“All power is originally vested in, and consequently derived from, the people.”
    - James Madison

    “While the constitution continues to be read, and its principles known, the states, must, by every, rational man, be considered as essential component parts of the union; and therefore the idea of sacrificing the former to the latter is totally inadmissible.”
    - Alexander Hamilton to the New York Ratifying Convention, June 17, 1788

    “It is most important, likewise, that the habits of thinking in a free Country should inspire caution in those entrusted with its administration, to confine themselves within their respective Constitutional Spheres; avoiding in the exercise of the Powers of one department to encroach upon another.”
    - George Washington, Farewell Address, September 17, 1796

    “No political dreamer was ever wild enough to think of breaking down the lines which separate the States, and of compounding the American people into one common mass.”
    - John Marshall, McCulloch v. Maryland, 1819

    “The great object of my fear is the federal judiciary. That body, like gravity, ever acting, with noiseless foot, and unalarming advance, gaining ground step by step, and holding what it gains, is ingulfing insidiously the special governments into the jaws of that which feeds them.”
    - Thomas Jefferson, Letter to Charles Hammon, August 18, 1821

    “It is not by the consolidation or concentration of powers, but by their distribution that good government is effected.”
    - Thomas Jefferson

    “Human affections, like the solar heat, lose their intensity as they depart from the center. … On these principles, the attachment of the individual will be first and forever secured by state governments.”
    - Alexander Hamilton, Speech to New York Constitutional Convention, 1787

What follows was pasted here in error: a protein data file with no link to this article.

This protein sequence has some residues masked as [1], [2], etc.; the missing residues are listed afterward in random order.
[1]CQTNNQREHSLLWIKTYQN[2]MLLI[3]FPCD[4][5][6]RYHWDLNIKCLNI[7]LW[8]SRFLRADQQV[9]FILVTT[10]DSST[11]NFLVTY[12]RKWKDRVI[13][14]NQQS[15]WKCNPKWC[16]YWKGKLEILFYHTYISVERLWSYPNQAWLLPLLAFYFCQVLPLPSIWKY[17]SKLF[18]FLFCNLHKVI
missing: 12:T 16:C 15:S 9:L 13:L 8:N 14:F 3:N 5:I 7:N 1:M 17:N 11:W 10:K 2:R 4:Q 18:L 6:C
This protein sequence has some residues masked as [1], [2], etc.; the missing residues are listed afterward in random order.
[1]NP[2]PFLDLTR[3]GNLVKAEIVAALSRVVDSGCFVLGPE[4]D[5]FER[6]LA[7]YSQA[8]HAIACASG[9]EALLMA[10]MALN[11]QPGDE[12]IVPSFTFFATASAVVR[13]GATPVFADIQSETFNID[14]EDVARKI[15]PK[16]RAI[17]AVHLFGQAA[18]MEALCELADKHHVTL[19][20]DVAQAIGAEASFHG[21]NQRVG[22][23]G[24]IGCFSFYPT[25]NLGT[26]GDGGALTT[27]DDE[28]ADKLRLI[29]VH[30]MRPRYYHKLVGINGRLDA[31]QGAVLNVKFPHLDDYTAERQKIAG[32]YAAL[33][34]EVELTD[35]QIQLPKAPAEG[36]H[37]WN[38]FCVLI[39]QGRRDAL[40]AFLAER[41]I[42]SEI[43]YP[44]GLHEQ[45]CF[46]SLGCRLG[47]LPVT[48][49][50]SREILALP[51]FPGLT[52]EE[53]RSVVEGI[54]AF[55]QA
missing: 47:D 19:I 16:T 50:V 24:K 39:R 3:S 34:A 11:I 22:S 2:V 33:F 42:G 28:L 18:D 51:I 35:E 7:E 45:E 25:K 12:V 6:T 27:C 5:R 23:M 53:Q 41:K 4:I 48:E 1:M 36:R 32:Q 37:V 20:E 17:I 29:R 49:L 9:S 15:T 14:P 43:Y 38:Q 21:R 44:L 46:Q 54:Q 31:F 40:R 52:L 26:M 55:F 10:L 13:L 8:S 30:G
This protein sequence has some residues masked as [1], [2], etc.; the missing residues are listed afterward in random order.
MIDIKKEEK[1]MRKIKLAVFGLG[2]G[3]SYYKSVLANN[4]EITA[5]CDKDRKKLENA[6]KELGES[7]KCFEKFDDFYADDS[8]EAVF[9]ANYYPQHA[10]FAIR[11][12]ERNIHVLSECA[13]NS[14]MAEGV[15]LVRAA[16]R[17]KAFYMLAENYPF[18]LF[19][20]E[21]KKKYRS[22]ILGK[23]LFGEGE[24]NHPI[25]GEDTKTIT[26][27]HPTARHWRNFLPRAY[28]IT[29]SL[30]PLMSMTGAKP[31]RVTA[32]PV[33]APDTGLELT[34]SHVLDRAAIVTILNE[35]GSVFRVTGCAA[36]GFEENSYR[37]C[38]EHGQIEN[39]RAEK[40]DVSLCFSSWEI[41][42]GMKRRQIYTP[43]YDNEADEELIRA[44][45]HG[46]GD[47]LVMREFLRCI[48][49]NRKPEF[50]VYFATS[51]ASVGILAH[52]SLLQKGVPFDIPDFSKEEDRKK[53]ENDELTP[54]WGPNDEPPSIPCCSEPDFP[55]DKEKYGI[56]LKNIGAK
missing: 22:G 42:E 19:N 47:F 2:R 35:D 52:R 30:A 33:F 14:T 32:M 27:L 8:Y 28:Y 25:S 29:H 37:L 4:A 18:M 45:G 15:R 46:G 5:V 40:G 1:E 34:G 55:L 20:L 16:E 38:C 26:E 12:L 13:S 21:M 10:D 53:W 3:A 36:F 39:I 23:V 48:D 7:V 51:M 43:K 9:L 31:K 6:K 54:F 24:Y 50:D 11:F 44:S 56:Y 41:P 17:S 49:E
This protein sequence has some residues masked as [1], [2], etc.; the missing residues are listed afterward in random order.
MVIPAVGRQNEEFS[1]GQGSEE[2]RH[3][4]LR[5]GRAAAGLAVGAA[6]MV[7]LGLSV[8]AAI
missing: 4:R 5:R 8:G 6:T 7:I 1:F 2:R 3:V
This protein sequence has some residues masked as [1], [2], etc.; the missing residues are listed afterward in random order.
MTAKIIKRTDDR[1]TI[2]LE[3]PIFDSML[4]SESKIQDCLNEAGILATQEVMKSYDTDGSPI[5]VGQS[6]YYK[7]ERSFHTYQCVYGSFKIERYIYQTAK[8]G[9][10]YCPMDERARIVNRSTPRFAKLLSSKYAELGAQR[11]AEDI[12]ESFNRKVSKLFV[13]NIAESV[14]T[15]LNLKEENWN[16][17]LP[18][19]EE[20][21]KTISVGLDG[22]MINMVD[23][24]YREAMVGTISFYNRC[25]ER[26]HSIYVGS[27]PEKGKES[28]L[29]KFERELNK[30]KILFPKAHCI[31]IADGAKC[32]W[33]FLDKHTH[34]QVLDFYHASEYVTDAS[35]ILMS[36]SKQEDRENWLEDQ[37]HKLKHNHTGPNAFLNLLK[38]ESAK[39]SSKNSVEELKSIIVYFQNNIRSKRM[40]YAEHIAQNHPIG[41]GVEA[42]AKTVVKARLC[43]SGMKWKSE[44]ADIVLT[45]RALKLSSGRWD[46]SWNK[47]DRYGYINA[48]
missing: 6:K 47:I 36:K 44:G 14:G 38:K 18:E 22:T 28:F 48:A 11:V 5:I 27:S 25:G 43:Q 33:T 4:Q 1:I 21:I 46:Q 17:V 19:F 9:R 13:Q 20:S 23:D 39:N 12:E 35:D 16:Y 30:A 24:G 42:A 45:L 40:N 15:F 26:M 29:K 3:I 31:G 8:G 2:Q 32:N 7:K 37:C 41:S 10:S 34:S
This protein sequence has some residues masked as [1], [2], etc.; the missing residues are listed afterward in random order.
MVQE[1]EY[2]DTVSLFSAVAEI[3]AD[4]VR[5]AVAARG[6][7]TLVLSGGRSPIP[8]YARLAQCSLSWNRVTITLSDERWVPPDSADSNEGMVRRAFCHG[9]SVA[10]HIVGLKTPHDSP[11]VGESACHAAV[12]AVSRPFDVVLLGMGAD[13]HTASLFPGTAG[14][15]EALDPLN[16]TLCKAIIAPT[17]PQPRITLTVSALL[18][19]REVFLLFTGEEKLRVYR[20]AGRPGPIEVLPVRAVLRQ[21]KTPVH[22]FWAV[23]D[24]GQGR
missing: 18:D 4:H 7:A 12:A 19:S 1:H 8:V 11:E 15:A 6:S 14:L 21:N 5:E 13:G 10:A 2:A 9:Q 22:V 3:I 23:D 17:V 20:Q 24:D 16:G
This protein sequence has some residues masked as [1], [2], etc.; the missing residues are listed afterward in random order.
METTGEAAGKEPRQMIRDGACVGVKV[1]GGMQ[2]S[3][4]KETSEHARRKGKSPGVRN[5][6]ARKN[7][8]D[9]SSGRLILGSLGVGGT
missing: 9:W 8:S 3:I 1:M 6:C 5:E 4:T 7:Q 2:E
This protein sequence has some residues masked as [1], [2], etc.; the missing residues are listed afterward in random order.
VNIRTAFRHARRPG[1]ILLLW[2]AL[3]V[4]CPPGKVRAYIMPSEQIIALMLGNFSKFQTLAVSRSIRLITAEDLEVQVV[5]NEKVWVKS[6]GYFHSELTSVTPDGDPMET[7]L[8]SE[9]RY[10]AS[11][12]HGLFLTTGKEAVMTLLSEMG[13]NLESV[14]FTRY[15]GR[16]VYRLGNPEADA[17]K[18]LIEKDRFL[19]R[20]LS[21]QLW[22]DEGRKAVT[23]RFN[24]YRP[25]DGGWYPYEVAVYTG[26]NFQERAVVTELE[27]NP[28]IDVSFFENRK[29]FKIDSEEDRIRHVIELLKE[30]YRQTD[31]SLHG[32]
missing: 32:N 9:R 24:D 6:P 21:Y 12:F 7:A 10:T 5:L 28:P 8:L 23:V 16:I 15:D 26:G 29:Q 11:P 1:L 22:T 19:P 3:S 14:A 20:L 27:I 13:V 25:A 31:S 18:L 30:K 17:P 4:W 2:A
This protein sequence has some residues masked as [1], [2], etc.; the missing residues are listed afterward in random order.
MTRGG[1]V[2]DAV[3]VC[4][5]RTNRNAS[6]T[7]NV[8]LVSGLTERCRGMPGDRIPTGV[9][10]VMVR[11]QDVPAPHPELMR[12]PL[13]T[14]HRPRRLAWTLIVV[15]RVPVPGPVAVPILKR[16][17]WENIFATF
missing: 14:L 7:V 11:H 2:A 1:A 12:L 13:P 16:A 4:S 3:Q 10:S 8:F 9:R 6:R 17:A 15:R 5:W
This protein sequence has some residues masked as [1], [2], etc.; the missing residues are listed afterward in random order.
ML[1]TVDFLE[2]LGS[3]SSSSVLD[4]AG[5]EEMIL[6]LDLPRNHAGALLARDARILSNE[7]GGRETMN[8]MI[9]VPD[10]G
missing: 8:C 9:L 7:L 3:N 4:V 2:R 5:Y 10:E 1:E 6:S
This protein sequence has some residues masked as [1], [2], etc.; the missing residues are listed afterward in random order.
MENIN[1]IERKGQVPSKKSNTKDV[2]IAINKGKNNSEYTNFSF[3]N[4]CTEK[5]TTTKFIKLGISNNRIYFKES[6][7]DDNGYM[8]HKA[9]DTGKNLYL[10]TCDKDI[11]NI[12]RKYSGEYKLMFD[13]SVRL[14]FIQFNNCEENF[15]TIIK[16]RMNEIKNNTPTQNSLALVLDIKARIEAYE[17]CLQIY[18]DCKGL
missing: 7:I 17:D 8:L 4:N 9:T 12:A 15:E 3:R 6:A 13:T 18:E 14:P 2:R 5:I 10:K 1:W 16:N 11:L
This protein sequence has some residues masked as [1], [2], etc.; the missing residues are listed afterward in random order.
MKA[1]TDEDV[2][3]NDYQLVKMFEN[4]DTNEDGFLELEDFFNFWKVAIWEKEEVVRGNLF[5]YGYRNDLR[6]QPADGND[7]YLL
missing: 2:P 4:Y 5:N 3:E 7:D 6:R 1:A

“The powers of the federal government are enumerated; it can only operate in certain cases; it has legislative powers on defined and limited objects, beyond which it cannot extend its jurisdiction.”
    - James Madison

    Founding Fathers Quotes on the Dangers of Centralized Power in the Ninth & Tenth Amendments originally appeared in The Resistance Library at Ammo.com.
    "The price of freedom is eternal vigilance.” - Thomas Jefferson

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  3. #2
    "If ever this vast country is brought under a single government, it will be one of the most extensive corruption, indifferent and incapable of a wholesome care over so wide a spread of surface."--Thomas Jefferson
    Quote Originally Posted by DamianTV View Post
    Define Terrorist please.

    According to, well, pretty much both political parties, the other party is now guilty of Terrorism.
    Listening to the mainstream media is like standing under a power line when the birds are migrating.

  4. #3
    The word terrorist can mean so many things nowadays. Anyone not agreeing to ones beliefs can now be considered terrorist. Well, for some I noticed.

  5. #4
    Unfortunately, a minority of Americans agree with those things anymore.

    The minority loses.

    This is the fatal flaw of the Constitution and Representative Democracy.